Gullfoss is a massive two-tier waterfall in the southwestern region of Iceland that thunders down the Hvitá River and drops 32 meters (105 feet) into the Olfusa Canyon. It’s one of the most famous waterfalls in the country, and it is visited by thousands of people every day. Located about 75 kilometers (47 miles) northeast of Reykjavík, this is a primary point of interest in the Golden Circle. The waterfall is on public land and can be visited free of charge. There are several observation platforms and walking paths that allow you to explore multiple canyon layers and viewing perspectives. Take care on this slippery path, and prepare to face a lot of heavy mist.
This waterfall has a number of unique attributes that contribute to its grand power and size. Upon your approach, the bottom of Gullfoss will be obscured by the canyon, so the water appears to plummet into the depths of the earth. While the river flows south, the falls make a sudden right into a cascade of layers. The river then drops in two steps; an 11-meter (36-foot) stage followed by a 21-meter (69-foot) stage. Near the parking area on the top level there are two platforms, and if the wind is blowing to the north, you’ll get misted on the one that’s upstream. From here you can see a contrasting color of backgrounds as the landscape transitions from striking moss green along the banks to volcanic dark gray in the surrounding hills to snowy peaks further to the interior. A staircase leads down to a lower level and parking area with another platform and a dirt path to a rock formation overlooking the falls. On sunny afternoons you’ll have the pleasure of seeing a rainbow! There are limited safety implements, so watch your step and be extra careful on the wet surfaces. Cover your camera, because you will get wet!
The Hvítá River gets its name, “White River,” from the light-colored glacial sediment it carries. It begins at the glacier called Langjökull in Hvitarvatn and flows to the Sogid River near the town Selfoss before emptying into the ocean. This gorge was formed by flash flood waters that forced their way through cracks in basalt lava layers and ripped away the land. This gorge extends about 20 meters (66 feet) in width and 2.5 kilometers (1.6 miles) downstream. The amount of water averages about 140 cubic meters per second (4,900 cubic feet per second) in the summer and 80 cubic meters per second (2,800 cubic feet per second) in the winter. There are distinct banded ash layers in the canyon walls that signify various volcanic eruptions that have occurred over time. In some instances, flood waters have been so great that the gorge below the falls has overflowed. The highest recorded flow rate ever measured was 2,000 cubic meters per second(71,000 cubic feet per second)!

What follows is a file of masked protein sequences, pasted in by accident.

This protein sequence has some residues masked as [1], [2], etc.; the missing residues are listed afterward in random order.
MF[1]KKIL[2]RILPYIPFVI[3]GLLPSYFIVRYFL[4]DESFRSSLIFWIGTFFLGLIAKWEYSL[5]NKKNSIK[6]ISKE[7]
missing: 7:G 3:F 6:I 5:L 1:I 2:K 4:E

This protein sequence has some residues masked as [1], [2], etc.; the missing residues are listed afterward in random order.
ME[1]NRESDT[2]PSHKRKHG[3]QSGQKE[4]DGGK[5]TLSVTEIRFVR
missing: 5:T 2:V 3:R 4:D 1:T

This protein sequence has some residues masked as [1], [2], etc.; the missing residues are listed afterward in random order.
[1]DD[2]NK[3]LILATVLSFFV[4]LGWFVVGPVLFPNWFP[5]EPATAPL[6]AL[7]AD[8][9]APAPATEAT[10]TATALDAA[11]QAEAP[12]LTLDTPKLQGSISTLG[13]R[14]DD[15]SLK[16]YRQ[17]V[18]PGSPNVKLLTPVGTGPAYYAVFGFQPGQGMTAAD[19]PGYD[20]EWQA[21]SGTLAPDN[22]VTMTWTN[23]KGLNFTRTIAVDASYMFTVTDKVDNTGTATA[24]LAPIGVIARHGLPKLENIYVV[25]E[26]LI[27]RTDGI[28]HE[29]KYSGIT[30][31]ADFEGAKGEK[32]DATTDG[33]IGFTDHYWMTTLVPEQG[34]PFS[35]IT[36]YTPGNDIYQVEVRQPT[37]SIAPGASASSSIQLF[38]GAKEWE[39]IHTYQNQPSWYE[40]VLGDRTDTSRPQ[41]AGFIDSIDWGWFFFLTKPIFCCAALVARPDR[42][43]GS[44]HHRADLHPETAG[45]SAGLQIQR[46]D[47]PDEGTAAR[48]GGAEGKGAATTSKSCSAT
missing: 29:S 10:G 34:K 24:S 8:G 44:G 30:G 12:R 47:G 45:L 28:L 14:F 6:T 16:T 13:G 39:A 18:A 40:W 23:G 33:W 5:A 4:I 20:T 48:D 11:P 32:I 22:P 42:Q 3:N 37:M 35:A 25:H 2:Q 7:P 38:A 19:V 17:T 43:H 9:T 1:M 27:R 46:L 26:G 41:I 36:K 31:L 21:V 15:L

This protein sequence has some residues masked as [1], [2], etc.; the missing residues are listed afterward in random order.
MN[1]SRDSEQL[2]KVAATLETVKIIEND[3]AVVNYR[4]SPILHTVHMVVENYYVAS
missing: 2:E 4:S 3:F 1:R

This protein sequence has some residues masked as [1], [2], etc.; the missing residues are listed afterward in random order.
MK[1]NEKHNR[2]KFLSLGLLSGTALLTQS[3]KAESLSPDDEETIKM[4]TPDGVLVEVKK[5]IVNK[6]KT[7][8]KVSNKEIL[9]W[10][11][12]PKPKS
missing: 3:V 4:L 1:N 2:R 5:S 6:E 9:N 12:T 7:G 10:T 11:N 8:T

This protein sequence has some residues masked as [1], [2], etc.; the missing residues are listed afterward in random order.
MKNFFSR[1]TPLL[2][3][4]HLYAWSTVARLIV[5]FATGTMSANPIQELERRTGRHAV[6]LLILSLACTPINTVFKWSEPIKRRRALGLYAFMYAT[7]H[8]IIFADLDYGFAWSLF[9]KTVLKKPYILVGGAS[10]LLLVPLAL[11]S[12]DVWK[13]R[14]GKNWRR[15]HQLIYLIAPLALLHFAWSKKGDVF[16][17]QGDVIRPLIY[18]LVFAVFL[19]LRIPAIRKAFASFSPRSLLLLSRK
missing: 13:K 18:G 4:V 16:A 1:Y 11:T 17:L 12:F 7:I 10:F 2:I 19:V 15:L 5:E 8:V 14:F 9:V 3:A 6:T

Gullfoss, or “Golden Waterfall,” may get its name from an old tale found in the travel journal of Sveinn Pálsson. There once was a farmer named Gýgur who lived at Gýgjarhóll and who possessed a lot of gold. As he approached the end of his life, he could not bear the thought of someone else ever having it, so he placed it all in a coffer and threw it into the waterfall.
More recently, this waterfall played a significant role in the foundation of Iceland’s environmental preservation values. In the early 20th century, foreign investors wanted to create a hydroelectric plant that would harness the massive power of the falls. Tómas Tómasson, a farmer who owned Gullfoss at the time, accepted a bid to lease the land to an Englishman who was to lead the project. Sigriður Tómasdóttir, who was Tómas’ daughter and who grew up on the farm, fought to void the contract for the purpose of preserving the falls in its natural state. The case was brought to trial in Reykjavík, and after three years of arbitration, the court sided with the tenant. By that time though, the contract had been terminated due to the Englishman’s failure to pay his rental fees. In 1940, Sigriður’s adopted son acquired the waterfall from Sigriður´s father and later sold it to the Icelandic government. This would ensure its permanent protection, and in 1979, the area was designated as a nature reserve. Today, Sigriður is memorialized by a monument at the falls and recognized as one of Iceland’s first environmentalist.
There is a restaurant/café next to Gullfoss that offers diverse options of hot food and sandwiches, hot and cold drinks, desserts and cakes, as well as their lamb soup. It is open weekdays and weekends from 10:00 to 19:00. Hótel Gulfoss is approximately 3 kilometers (2 miles) from the falls, and has resort-like atmosphere. Each room has a private bathroom and is “classically furnished with comfortable beds.”
The Golden Circle hosts many other points of interest for you to travel to and explore; Þingvellir National Park, Geysir and Strokkur in the Haukadalur geothermal area, the Kerið volcanic crater, the Nesjavellir and Hellisheiðarvirkjun geothermal power plants, and Laugarvatn Fontana geothermal baths.